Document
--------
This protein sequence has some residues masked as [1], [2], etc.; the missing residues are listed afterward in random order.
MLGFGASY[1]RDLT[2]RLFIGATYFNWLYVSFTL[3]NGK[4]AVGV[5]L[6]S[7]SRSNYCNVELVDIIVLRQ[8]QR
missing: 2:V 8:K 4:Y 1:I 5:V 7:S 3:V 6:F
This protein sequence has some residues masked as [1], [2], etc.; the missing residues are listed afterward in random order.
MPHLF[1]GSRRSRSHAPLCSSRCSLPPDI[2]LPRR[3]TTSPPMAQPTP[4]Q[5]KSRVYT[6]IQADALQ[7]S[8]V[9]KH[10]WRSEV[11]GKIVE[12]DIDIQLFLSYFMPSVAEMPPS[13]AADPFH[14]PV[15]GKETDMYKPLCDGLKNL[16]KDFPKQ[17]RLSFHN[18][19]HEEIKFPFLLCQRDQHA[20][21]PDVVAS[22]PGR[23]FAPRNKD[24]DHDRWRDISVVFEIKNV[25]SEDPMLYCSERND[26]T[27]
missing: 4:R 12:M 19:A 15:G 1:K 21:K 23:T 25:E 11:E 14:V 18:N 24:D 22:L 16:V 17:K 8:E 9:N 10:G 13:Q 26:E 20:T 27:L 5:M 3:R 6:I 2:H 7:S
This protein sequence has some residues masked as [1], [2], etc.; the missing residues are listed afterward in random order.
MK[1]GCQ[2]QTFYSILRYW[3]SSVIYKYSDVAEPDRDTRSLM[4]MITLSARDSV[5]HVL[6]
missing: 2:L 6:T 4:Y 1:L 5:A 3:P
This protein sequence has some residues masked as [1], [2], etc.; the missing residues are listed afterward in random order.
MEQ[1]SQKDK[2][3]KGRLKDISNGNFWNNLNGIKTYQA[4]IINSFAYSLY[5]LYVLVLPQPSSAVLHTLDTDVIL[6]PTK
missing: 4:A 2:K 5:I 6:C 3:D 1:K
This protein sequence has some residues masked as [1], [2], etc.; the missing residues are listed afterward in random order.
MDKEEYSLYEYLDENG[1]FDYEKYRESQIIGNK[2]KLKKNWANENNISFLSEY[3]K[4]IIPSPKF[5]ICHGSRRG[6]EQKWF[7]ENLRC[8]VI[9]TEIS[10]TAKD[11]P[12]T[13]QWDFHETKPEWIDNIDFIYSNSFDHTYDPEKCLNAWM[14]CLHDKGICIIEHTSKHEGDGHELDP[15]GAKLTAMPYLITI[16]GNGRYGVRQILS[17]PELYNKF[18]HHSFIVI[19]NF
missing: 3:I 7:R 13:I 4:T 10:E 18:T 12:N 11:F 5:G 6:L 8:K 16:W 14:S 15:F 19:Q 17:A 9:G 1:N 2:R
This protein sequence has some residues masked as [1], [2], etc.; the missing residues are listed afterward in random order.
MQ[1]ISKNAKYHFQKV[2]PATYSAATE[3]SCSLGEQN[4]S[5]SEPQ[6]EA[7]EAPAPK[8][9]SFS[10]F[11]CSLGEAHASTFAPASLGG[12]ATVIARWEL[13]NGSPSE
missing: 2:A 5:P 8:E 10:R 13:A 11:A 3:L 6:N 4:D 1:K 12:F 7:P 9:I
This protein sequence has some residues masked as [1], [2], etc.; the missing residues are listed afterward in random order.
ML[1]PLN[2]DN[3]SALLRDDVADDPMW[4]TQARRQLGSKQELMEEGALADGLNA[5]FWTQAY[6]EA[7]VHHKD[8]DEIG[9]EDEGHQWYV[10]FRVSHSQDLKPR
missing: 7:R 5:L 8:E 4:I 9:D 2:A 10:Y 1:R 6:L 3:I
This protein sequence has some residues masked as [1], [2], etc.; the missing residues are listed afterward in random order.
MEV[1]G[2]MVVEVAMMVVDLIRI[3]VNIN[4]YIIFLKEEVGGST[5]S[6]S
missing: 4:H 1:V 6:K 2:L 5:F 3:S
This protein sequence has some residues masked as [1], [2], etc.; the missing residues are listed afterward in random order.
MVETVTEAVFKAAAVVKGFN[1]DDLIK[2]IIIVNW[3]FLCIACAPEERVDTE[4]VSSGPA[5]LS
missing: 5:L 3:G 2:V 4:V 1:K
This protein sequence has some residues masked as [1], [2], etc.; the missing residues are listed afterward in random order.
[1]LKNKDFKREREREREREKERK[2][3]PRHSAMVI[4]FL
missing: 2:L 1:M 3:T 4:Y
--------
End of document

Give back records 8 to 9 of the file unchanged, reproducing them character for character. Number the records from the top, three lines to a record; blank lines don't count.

This protein sequence has some residues masked as [1], [2], etc.; the missing residues are listed afterward in random order.
MEV[1]G[2]MVVEVAMMVVDLIRI[3]VNIN[4]YIIFLKEEVGGST[5]S[6]S
missing: 4:H 1:V 6:K 2:L 5:F 3:S
This protein sequence has some residues masked as [1], [2], etc.; the missing residues are listed afterward in random order.
MVETVTEAVFKAAAVVKGFN[1]DDLIK[2]IIIVNW[3]FLCIACAPEERVDTE[4]VSSGPA[5]LS
missing: 5:L 3:G 2:V 4:V 1:K